• allowedReferrers is the regular expression containing the filter for sites that are allowed to access the path provider and get images. This has been added so that your server does not turn into the internet’s text-image open service :)
  • allowNullReferrer should be set to false in production environment but allows for testing by directly creating URL’s without using a page to fill in the referrer.
  • replacementStrings – this one actually turned out to be very useful since some characters are invalid and not even reaching the VPP if EPiServer or ASP detects them. so to allow for characters like colon or < or even a dot (which would make it hard to form regular expression if it was explicitly available) or * you need to create an escape token for them. The string is a coma separated list of token,value,token,value,…
  • virtualPath is something you need to change if you want your VPP to serve images under a different root level folder. (e.g. if you have a page with that name already)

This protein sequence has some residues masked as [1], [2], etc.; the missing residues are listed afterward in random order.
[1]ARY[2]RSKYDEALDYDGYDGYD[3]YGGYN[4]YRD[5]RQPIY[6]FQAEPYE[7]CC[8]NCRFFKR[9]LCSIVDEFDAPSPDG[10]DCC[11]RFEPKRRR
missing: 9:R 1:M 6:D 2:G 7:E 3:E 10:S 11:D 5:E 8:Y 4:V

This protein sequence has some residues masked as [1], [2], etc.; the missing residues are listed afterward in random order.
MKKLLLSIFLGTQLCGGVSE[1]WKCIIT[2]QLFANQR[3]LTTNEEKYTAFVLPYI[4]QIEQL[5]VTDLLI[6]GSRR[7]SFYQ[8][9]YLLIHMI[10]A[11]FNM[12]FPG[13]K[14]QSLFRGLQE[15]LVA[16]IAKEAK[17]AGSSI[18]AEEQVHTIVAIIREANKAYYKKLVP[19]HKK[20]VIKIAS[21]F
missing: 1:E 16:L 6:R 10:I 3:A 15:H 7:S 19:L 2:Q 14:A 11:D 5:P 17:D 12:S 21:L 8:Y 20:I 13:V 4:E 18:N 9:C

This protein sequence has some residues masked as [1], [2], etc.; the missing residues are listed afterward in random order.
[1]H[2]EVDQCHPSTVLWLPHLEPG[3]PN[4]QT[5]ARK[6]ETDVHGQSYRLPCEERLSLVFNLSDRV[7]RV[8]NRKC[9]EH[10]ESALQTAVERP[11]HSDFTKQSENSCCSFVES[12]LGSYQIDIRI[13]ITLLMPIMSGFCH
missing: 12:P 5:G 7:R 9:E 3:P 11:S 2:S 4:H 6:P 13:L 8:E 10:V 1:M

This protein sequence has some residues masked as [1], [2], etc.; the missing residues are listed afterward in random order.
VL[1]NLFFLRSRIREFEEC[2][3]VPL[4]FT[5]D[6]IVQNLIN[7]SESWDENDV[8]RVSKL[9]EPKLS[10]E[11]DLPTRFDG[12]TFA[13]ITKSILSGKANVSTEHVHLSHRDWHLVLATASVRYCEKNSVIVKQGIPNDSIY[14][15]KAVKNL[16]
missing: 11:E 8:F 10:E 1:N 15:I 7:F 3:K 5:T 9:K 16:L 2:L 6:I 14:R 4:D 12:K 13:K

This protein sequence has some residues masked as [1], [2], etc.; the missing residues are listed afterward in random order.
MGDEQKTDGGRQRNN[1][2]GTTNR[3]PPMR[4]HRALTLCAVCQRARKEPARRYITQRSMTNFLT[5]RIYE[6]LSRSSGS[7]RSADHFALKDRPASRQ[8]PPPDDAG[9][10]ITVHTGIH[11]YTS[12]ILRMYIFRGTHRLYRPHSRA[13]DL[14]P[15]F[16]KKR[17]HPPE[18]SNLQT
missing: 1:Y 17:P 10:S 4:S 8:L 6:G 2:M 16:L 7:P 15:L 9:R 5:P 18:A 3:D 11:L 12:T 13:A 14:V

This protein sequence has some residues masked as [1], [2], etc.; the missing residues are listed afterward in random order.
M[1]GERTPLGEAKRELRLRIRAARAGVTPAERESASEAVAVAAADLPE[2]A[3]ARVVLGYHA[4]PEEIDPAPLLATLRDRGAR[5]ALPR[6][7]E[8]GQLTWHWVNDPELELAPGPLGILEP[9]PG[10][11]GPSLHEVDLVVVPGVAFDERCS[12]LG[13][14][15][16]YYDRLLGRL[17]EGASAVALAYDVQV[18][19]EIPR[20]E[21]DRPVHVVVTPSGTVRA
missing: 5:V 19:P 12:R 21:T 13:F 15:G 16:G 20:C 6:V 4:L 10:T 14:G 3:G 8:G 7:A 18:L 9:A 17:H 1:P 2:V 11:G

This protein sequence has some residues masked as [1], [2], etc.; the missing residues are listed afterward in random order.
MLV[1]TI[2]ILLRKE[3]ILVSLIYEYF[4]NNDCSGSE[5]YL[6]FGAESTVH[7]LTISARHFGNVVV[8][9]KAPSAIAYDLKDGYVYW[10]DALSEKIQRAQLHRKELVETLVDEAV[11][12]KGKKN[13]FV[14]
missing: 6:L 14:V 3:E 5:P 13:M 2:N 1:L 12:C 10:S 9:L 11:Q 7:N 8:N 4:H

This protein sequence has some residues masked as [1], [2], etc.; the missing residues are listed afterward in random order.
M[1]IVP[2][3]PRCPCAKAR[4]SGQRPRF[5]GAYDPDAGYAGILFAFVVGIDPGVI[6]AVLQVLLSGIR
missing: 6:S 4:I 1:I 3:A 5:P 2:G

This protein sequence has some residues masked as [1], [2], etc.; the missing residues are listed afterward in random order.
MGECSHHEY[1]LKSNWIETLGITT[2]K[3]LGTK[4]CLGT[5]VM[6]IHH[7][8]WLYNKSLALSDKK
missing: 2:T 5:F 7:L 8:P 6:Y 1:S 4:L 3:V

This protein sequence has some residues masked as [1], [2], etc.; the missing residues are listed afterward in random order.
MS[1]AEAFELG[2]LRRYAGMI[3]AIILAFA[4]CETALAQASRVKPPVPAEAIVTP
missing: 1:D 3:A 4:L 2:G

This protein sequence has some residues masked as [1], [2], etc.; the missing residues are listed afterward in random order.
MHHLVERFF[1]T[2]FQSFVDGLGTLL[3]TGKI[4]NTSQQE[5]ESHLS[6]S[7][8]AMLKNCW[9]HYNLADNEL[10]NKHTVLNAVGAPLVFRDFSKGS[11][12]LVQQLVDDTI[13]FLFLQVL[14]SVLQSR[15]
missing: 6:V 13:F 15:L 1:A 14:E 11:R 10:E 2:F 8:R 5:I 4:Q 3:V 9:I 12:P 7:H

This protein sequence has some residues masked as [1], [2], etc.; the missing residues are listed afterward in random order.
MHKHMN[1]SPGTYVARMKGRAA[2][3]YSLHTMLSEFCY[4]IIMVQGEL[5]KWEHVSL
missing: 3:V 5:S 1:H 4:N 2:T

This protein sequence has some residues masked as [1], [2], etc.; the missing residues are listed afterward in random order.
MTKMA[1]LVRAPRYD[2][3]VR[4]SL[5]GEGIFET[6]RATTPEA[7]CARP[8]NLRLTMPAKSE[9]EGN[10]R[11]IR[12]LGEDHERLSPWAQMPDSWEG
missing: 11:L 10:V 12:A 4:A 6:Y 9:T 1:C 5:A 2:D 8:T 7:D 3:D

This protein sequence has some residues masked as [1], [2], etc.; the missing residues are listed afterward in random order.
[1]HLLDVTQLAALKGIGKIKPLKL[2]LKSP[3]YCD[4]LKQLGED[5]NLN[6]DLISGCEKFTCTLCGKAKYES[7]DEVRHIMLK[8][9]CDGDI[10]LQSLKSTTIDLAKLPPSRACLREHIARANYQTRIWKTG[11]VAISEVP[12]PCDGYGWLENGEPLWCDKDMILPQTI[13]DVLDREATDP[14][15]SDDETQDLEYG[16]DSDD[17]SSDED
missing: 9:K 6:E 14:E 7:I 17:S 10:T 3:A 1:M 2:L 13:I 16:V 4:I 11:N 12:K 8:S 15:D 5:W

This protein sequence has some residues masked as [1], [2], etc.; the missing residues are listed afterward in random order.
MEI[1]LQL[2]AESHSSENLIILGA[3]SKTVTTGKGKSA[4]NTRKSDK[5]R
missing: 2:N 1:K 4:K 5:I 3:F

Additionally for IIS6 (most common scenario) you need to add <location> node to configuration for the VPP to work.

<configuration>
  <location path=TextImages>
    <system.web>
      <!– Setup the StaticFileHandler for the wildcard mapping to work in IIS6–>
      <httpHandlers>
        <add path=* verb=GET,HEAD type=System.Web.StaticFileHandler validate=true />
      </httpHandlers>
    </system.web>
    <staticFile expirationTime=-1.0:0:0 />
  </location>
</configuration>


Unless you want to change the location of the virtual path provider can be found under, there is nothing you need to change here.

The code is accessible on EPiCode, but you can also download a compiled binary here. All you need to do then is to unzip the archive to the “bin” folder within your site and set the web.config values to your preference.